The prospects of having the right tech are also hindered by the fact that teachers are never consulted in the creation and procurement of edtech devices. Lack of involvement is what triggers this resentment towards technology, as teachers feel like pawns who are being used to bring about change without their consent. Also, a lack of integration of the syllabus with the technology may lead to procurement of the wrong devices, as education authorities do not know what they are looking for. This makes it hard for teachers to carry out their duties because they cannot make the right connection between what they teach and how to integrate it into the technology.

Benefits of Technological Integration in Classrooms

Although many teachers feel that using technology is not part of their job description, technology has so many benefits for both students and teachers. Here are the key benefits of technology in classrooms.

Improves individual learning

Students will have all the resources they need at their fingertips. With online resources and good Wi-Fi connectivity, students can access whichever education material they need without the trouble of skimming through books in the library or asking relatives and friends to “edit my paper” every time. This will save time and make learning more flexible, as students can access learning material from anywhere.

It fosters cooperation and teamwork

With technology, students can form study groups and work on different tasks online. This improves their collaboration skills and allows them to solve problems jointly and uplift each other academically. The online study groups are not limited to students in the same classrooms. With the right technology, these study groups can extend to other peer groups around the world. This will facilitate the proper transfer of ideas and allow students to appreciate other cultures around the world.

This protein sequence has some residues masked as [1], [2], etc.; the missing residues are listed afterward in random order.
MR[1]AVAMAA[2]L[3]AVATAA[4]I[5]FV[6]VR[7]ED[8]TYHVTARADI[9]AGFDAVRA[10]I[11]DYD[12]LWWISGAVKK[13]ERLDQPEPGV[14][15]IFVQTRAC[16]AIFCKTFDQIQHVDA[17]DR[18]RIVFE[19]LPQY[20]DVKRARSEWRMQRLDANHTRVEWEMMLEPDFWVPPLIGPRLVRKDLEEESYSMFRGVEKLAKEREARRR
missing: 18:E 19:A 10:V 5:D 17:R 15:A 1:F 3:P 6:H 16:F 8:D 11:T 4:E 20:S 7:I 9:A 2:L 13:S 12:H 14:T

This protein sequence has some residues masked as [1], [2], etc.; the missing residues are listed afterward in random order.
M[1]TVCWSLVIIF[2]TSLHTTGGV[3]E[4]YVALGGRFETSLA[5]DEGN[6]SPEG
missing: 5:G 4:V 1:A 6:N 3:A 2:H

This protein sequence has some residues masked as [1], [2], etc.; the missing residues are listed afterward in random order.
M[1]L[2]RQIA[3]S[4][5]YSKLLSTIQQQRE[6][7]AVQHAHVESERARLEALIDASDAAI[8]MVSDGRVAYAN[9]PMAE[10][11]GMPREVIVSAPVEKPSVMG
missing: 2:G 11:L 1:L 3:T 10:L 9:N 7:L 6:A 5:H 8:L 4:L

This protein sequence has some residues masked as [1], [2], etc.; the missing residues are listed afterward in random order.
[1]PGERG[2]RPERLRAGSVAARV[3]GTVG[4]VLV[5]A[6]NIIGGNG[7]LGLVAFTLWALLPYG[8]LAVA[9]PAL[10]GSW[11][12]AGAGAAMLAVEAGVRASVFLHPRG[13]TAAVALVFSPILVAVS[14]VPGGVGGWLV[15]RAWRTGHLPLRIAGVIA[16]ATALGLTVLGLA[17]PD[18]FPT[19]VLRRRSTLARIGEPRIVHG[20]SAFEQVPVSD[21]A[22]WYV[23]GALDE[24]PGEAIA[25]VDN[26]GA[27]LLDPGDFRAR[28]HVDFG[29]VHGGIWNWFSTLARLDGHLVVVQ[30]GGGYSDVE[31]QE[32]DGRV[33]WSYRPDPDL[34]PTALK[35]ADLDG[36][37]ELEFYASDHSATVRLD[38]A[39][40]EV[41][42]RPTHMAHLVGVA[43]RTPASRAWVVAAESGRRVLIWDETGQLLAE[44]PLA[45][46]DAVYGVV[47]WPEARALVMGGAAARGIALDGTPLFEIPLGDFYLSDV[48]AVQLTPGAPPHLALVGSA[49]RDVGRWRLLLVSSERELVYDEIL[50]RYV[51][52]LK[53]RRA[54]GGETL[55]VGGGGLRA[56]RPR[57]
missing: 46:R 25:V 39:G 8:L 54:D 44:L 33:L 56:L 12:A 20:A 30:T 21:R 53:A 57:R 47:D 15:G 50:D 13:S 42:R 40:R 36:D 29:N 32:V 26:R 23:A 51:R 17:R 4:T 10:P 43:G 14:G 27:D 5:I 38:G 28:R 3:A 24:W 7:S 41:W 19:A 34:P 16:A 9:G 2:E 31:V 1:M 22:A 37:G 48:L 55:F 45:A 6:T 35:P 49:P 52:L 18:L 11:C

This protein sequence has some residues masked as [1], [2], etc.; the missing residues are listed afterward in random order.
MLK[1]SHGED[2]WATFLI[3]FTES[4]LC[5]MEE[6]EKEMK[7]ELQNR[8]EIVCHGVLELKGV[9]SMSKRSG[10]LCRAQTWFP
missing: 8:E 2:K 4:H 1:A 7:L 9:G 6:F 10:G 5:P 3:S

It equips them with useful life skills

We are in the information age, where everything is computerized. By giving students the opportunity to use technology from their informative years, they will gain all the useful skills they need to be successful in life. Technology is definitely the future and the earlier they start learning about technology, the better.

It is very natural for all humans and not just teachers to fear change. Initially, it seems hard and discomforting, but eventually, people get used to it and eventually adapt. Technology in classrooms is not meant to make things hard for teachers, but to lighten the burden. Teachers should therefore embrace technology, as soon as possible or they will be phased out by the new crop of teachers, who will be tech-savvy and hail from the “Digital Natives”. While teachers are making it hard for the tech to take root in the education system, the powers that be are also complicating the issue further by choosing not to include teachers in the transition process. All that is needed is for the systems to be standardized, the syllabus to be integrated and the teachers involved both in the creation of the apps and procurement of the devices.

Author bio


Stephanie Ward is an academic writer and editor, an expert at writing guides for students.